Transmission tower with 2 buildings in front of it. Parity's HVAC Optimization service, Optimizer, works with the grid through demand response automation.

Automated Demand Response

Parity automates the participation in demand response events with remote control adjustments to earn buildings an additional revenue stream without compromising resident comfort.

Several transmission towers carrying electricity into a city at night during a demand response event.

What is Demand Response?

Demand response (DR) is a strategy that utility companies use to manage electricity consumption during peak demand periods. These typically coincide with the warmest days of summer, when the electric grid is the most vulnerable, and its emissions are usually the highest.

DR involves reducing energy demand in real-time or on a pre-determined, typically 2-4 hour window. This is called a demand response event.

Buildings that participate in demand response programs will reduce their electricity demand, reduce strain on the grid, and receive financial incentives from utility companies.

Buildings get paid per kW reduction during scheduled or sometimes unscheduled demand response events. For example, there are usually between 4 to 8 demand response events a year in a typical season in New York’s ConEd demand response program. This is a great opportunity for buildings to earn additional revenue.

Transmission wires outside of a city during the day carrying electricity to buildings during a demand response event.
New Revenue Stream

Automated Demand Response Curtailment With Parity

Parity can automate demand response curtailment to maximize revenue and reduce the impact of the temporary energy reduction for occupants during a demand response event.

We can do this because we remotely control a building’s HVAC systems. We have a deep understanding of the building’s real-time heating and cooling demand, so we’re able to automate their system with a unique level of precision.

For example, we can automate ventilation equipment for a demand response event. It’s normally not feasible for maintenance staff to scramble up to the roof to manually do this for every demand response event.

By working with the resident manager to pre-program the level of curtailment they are comfortable with, Parity can automatically “switch” the building into DR mode when the notification of an event is received from a DR aggregator.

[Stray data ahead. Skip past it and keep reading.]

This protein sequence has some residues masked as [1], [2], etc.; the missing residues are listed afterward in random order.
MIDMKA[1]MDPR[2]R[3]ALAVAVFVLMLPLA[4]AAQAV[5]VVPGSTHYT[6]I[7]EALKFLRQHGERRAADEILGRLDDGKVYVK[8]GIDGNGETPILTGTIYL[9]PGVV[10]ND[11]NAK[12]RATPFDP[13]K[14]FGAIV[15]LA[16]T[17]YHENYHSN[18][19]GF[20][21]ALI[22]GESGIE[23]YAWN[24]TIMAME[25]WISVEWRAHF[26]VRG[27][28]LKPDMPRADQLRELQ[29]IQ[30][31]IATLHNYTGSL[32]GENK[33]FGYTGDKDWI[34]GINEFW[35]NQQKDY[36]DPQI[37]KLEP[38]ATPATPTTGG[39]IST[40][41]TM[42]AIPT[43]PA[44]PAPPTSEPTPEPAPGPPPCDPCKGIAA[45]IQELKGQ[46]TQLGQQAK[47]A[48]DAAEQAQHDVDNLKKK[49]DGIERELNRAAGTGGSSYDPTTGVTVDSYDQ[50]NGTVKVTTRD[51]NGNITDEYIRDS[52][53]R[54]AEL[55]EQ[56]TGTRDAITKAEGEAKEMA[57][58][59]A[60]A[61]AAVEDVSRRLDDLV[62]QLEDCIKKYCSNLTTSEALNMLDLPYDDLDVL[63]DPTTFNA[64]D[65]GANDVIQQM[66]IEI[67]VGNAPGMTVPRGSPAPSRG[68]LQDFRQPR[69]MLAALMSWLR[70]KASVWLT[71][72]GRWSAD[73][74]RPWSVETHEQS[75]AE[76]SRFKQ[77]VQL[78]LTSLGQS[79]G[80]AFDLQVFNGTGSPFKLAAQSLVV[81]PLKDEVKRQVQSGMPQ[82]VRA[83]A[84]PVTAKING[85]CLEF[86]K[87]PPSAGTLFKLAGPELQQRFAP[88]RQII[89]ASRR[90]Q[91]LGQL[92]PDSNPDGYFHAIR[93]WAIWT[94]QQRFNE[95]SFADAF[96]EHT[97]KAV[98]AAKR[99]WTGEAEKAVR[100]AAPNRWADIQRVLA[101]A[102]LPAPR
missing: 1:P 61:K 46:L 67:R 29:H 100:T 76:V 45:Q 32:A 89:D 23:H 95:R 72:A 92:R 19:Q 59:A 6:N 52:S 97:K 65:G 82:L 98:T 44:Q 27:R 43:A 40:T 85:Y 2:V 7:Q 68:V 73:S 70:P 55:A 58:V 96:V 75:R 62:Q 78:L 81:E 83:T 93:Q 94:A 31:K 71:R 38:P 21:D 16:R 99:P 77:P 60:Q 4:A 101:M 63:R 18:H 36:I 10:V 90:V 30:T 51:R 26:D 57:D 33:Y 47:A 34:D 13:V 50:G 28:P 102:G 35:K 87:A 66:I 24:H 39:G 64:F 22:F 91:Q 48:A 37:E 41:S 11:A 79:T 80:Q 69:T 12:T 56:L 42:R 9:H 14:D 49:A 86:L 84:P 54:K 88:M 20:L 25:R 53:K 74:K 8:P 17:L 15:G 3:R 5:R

This allows Parity to maximize revenue for the building while reducing any impact occupants might face from the temporary reduction in energy usage. Plus, this allows Resident and Property Managers to not have to manually perform any protocols, preventing possible mistakes or underperformance.

This graph shows Parity lowering the overall energy demand measured in kWs for a building during a DR event.

Automated Demand Response Curtailment Example

The graph to the right shows Parity lowering the overall energy demand measured in kWs. Here’s an example of how we automated demand response for a building during a demand response event:

Starting on Time:

In the graph, the 2022 line shows the building started curtailment almost a third of the way through the event. With our automation, we begin curtailment slightly before the event to maximize revenue. We can also set up automated pre-cooling.

Depth of Curtailment:

It’s hard to know how far you can take the curtailment without impacting resident comfort. We develop customized curtailment programming. This can include pre-cooling, a process where cooling is run at nearly full capacity for around 2 hours before the event, which is another benefit of our automation. If we pre-cool, we can avoid tenant issues. This is particularly important for longer events (4+ hours).

Return To Baseline:

With our automation, the system returns to its baseline within minutes of the end of the event, unlike in 2022. Also, you can see how post-event in 2023, with our automation, kW did not increase as much.

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